Under the Supreme Court's reasoning in Energy Resources Co., Inc., whether a payment was considered to be voluntary or involuntary under the IRS guidelines need not be the determining factor. The Court held that a bankruptcy court has the authority under the Bankruptcy Code to order the IRS to treat tax payments made by reorganized Chapter 11 companies as trust fund payments in those cases where the bankruptcy court had determined that such a designation was necessary for the success of a plan of reorganization. Energy Resources Co., Inc., 495 U.S. at 548-549, 110 S.Ct. at 2141-2142. The Court cited Bankruptcy Code Sections 1123(b)(5), 1129, and 105 as giving the bankruptcy court broad authority in Chapter 11 reorganization cases to modify creditor-debtor relationships within the limitations imposed by sections 507(a)(7), 523(a)(1)(A), 1129(a)(11), and 1129(a)(9)(C). Id . The public policy underlying this authority is the rehabilitation of the ongoing business and the expectation that, as required by the Code, the reorganized debtor will pay 100% of its taxes within the required time period. See Energy Resources Co., Inc., 495 U.S. at 550, 110 S.Ct. at 2142. The Court found that a bankruptcy court's exercise of its authority did not lessen the protections given the IRS in the Bankruptcy Code or prevent the Government from collecting trust fund revenue and did not contravene 26 U.S.C. ╖ 6672. Energy Resources Co., Inc., 495 U.S. at 550, 110 S.Ct. at 2143.
The Supreme Court's ruling in Energy Resources Co., Inc. must be limited to cases that are factually similar. The premise underlying the Court's holding in Energy Resources Co., Inc. is that there must be a finding that the exercise of this authority is necessary or appropriate to carry out the provisions of the Bankruptcy Code. Id . at 549, 110 S.Ct. at 2142; 11 U.S.C. ╖ 105(a).
In the case at bar, the Debtor is a corporation that is liquidating under Chapter 7. The Debtor is not attempting to reorganize an ongoing business. The exercise of the bankruptcy court's authority to direct that payments be applied to trust fund taxes would be improper in this case in that it would serve no bankruptcy purpose. Neither the Debtor, the Trustee, the estate, nor the creditors would benefit by requiring the IRS to apportion its distribution according to the Movant's request. Beyond serving no bankruptcy purpose, the requested allocation would impair the Government's ability to collect all of the taxes owed.
Pro-Rata Distribution per ╖ 726(b)
Except in situations that are not present here, payment on claims of a kind specified in Section 507(a)(1) through Section 507(a)(8), or in Section 726(a)(2) through Section 726(a)(5) of Title 11 shall be made pro rata among claims of the kind specified in each such particular paragraph. 11 U.S.C. ╖ 726(b).
Under the priority scheme established by the Bankruptcy Code, the holder of a secured claim is generally able to look to the collateral for payment. However, when the property or proceeds of such property in which the estate has an interest is subject to a lien that is not avoidable under Title 11, and the property also secures an allowed claim for a tax, the property is distributed first to any holder of an allowed claim that is secured by a lien on that property that is not avoidable and is senior to the tax lien. 11 U.S.C. ╖ 724(b)(1). Second, to the extent of the amount of the allowed tax claim secured by the lien, the property is distributed to those creditors holding claims of a kind specified in Section 507(a)(1)-(7) in the order of priority. 11 U.S.C. ╖ 724(b)(2). Third, the property is distributed to the holder of the tax lien to the extent that the tax claim secured by the tax lien exceeds any amount distributed under Section 724(b)(2). 11 U.S.C. ╖ 724(b)(3). Fourth, the proceeds are-distributed to junior lien holders. 11 U.S.C. ╖ 724(b)(4). Fifth, the proceeds are distributed to the tax collector to the extent that he was not paid under paragraph (3). 11 U.S.C. ╖ 724(b)(5). Any remaining property belongs to the estate. 11 U.S.C. ╖ 724(b)(6).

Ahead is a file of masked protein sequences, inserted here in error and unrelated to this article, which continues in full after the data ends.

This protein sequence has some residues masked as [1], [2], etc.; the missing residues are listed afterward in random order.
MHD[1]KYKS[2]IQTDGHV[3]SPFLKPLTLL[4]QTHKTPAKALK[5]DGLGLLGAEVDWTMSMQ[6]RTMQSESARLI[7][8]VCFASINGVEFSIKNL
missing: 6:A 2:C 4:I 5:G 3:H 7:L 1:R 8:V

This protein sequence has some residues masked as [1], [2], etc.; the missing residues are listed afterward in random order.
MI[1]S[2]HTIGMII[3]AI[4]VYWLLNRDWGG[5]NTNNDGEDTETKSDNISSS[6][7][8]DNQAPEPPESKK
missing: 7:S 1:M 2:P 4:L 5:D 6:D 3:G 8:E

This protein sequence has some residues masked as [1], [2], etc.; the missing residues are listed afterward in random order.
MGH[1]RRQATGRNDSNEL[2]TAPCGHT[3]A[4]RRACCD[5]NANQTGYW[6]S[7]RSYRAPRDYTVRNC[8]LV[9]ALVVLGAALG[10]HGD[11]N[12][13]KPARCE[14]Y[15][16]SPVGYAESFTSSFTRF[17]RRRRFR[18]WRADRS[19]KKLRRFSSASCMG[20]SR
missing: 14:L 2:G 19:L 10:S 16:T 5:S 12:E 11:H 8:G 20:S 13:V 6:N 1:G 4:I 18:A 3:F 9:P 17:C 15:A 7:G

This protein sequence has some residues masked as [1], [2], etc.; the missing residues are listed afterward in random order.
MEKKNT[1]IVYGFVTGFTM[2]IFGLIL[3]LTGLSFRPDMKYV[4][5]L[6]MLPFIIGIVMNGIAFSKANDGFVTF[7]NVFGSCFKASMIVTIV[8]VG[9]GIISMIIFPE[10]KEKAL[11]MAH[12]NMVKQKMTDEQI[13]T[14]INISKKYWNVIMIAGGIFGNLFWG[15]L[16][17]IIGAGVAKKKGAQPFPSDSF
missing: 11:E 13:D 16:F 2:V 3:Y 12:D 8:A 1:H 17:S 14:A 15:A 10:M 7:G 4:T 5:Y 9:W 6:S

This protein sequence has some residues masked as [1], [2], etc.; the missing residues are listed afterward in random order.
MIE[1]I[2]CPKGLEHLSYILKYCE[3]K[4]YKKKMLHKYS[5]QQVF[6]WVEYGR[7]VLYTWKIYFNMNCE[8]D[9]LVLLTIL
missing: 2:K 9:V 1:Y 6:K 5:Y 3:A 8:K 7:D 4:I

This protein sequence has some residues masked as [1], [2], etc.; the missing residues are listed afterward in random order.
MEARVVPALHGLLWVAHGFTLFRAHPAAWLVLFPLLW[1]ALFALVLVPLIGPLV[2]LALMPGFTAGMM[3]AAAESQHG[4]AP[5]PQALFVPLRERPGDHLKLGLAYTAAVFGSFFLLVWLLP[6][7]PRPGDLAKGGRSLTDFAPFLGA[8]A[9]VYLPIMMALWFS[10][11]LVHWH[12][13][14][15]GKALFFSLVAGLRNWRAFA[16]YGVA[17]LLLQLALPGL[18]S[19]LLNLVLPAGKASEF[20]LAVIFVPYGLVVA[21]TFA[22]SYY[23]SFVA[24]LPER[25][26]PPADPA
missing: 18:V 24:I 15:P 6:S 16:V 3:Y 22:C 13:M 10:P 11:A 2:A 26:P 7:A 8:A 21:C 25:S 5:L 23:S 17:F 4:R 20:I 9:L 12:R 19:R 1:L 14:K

One purpose of Section 724 is to subordinate the payment of tax claims that are secured by a lien on property to the payment of allowed unsecured claims of governmental units with a priority higher than Section 507(a)(8). Although Section 724 subordinates the payment of allowed secured tax liens to the payment of allowed unsecured claims of a kind specified in Section 507(a)(1)-(7), Section 724 does not convert allowed secured tax claims into unsecured tax claims of a kind specified in Section 507(a)(8). If there are not sufficient funds to pay the secured tax claim in full, the unpaid portion may be determined to be entitled to priority under Section 507(a)(8) and paid ahead of general unsecured claims. See 6 LaNvrence P. King, et al. Collier on Bankruptcy ╤ 724.03(3)(c) (15th ed.1998). Therefore, the secured claim of the IRS in this matter is not subject to the pro-rata distribution scheme of 11 U.S.C. ╖ 726(b).
Even if a portion of the claim of the IRS was of a kind specified in Section 507(a)(8), the pro-rata distribution scheme of Section 726(b) would not serve as authority for the Court to order the claimant to apportion a distribution among the component liabilities that comprise the secured claim of the same entity. See In re Leonard, 132 B.R. 226 (Bankr.D.Conn.1991).
Section 105 permits the Court to "make any order, process or judgment that is necessary or appropriate to carry out the provisions of this title." 11 U.S.C. ╖ 105(a). In Energy Resources Co., Inc. the bankruptcy court determined that the designation of payments to the trust fund taxes was necessary to the bankruptcy purpose of the continued operation and reorganization of the debtor. Energy Resources Co., Inc., 495 U.S. at 546, 110 S.Ct. at 2140. That purpose does not exist here.
The Movant has identified the -pro-rata distribution of Section 726(b) as the bankruptcy purpose to be served. As announced above, the Court declines to expand the scope of Section 726(b) to include a requirement that the Internal Revenue Service in a Chapter 7 case must allocate a distribution pro-rata among the various liabilities that constitute its claim, based on the requests of a non-debtor entity. The Court finds and concludes that no bankruptcy purpose would be served by ordering the IRS to allocate all or part of the distribution it receives to the Debtor's trust fund taxes in this liquidating Chapter 7 case. Therefore,
IT IS ORDERED that this matter is concluded; and that the Motion to Compel the United States of America, Internal Revenue Service to Earmark Distribution (Motion 63), filed by Charles J. Milligan, is DENIED; and that all other requests are denied.